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A "right" to over-time pay?

Some issues came up at work on Thursday that made for a LONG night. I let the supervisor know before he left that because of the delays earlier in the day, that i would be there late, and that would mean I would be getting OT. He said "that's okay - you can just come in late tomorrow"

1. I did that the week before and got wrote up, because i didn't have it in writing that it was "ok" to come in late.

2. If I have to work over - I think I should get paid a little extra to do so.

3. I CAN'T leave until the work is done... so when the situation comes up.. it's not like I have a choice.

What are your thoughts? Do you think if you work overtime today that they should be able to cut you short the next day to "make-up" for it? Or do you think you SHOULD get paid OT - because you EARNED it?


Asked by Anonymous at 6:13 AM on Dec. 15, 2008 in Money & Work

This question is closed.
Answers (3)
  • Your employer can ask you do come in late to even your hours out so you don't go over, but he can't write you up for it when he told you to do it. My Dh works 45 hours a week, any more or less and he gets a write up. So, if he works over one day, he knocks off and comes in late the next day. It's a common practice. You should not have been given a write up, that I would contact wage and hour should have a poster in your break area with the numbers, they are required by law to have them up.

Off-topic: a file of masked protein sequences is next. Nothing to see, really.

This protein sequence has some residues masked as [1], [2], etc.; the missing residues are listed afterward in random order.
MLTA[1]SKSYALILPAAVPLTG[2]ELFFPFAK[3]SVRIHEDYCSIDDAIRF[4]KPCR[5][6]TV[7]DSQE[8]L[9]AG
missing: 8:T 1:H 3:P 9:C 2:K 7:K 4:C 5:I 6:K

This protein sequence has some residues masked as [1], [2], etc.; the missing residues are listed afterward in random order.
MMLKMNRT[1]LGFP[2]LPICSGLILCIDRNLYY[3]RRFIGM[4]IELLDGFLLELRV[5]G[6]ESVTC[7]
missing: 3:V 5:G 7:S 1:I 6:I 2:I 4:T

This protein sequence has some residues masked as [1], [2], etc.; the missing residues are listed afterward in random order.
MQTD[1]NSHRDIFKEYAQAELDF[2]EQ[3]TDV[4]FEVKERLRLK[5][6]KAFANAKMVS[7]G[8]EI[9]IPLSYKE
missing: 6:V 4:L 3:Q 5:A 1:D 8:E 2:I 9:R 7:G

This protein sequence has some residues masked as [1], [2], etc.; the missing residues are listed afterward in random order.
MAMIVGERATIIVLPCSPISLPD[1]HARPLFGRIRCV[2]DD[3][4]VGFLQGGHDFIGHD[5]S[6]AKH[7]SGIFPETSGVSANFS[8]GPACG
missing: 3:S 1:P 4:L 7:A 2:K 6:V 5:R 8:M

Answer by RenaeMom3277 at 9:03 AM on Dec. 15, 2008

  • You need to get a copy of your job description. You also need to have a sit down with the top supervisor and get it in writing what the rules are. I wouldnt work for someplace that doesnt pay overtime.

    Answer by mistynights234 at 6:21 AM on Dec. 15, 2008

  • Laws vary by state, so you would have to speak with a labor lawyer or a member of the state labor board to find out the rules in your state. Here in California, the general rules are anything over 8 hrs/day or 40 hrs/week is paid time & a half. Anything over 12 hours a day is paid double time. There are exceptions: physicians, dentists, scientists, artists, computer programmers, outside sales. Basically there is a minimum wage standard that those positions have to meet (here it is 2x's the state minimum wage) in order to be exempt from overtime. For example, if you're in a salaried white collar position, like a car salesman, you have to make a minimum of $2946/month in order for your employer to be exempt from overtime rules. For someone like a physician, that goes up to $6260/month).

    Answer by jespeach at 6:51 AM on Dec. 15, 2008